While President Cyril Ramaphosa is officially the man in charge at the Union Buildings, ascending to power 20 years after he was last contested for the Presidency.
His first major task is to announce his deputy president and the rest of his Cabinet.
Ramaphosa is walking a tightrope as he balances the need to appease supporters, quell the so-called “fight back” faction in the ANC, calm investors and instil confidence in South Africans when he names his Cabinet this week.
The Constitution states that the president must assume office within five days of being elected
However, the Constitution is less clear about the appointment of the president’s executive, only saying that the deputy president must be a member of the National Assembly and that the head of state may not appoint more than two Cabinet ministers who are not parliamentarians.
It was widely speculated that Ramaphosa would appoint his Cabinet soon after being inaugurated as president. But that plan was seemingly halted with David Mabuza’s call to have has swearing-in as an MP postponed until he meets the ANC’s integrity commission about political clouds hanging over his head.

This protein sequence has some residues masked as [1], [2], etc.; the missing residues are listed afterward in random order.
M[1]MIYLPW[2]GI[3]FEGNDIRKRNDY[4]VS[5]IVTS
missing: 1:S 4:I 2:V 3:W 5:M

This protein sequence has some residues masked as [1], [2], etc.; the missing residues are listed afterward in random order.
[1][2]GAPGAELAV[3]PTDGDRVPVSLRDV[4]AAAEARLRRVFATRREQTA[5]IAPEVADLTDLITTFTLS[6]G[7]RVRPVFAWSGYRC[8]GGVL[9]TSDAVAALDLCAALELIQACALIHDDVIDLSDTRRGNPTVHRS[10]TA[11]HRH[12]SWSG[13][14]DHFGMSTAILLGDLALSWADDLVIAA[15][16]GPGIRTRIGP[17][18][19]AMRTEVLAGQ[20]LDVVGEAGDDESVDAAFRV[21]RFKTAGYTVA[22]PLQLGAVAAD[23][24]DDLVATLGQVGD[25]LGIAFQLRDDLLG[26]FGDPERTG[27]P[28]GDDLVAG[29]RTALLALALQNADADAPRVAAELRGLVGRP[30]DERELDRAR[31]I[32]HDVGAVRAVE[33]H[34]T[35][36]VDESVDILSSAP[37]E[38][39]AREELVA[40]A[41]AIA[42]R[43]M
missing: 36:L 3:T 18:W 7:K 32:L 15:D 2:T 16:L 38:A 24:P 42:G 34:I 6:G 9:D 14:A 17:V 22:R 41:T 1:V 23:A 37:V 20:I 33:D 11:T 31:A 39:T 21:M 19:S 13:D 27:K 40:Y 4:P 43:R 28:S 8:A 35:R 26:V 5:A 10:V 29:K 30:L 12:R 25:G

With South Africans eagerly awaiting Ramaphosa’s announcement of what is expected to be a leaner and reconfigured Cabinet, the Presidency released a statement on Sunday confirming that he would make his list of ministers public later in the week, without giving a specific day.
This followed reports that the announcement would be made on Monday afternoon.
Internal sources earlier told journalists that Ramaphosa would announce who made the cut before the end of Sunday. The date then shifted to Monday.
However, Ramaphosa quelled rumours when his office released the statement on Sunday.
“President Cyril Ramaphosa is emphatic that the new executive must possess requisite skills, experience, representivity and a commitment to the public service that will take the work of the 6th administration forward,” Presidency spokesperson Khusela Diko said in the statement.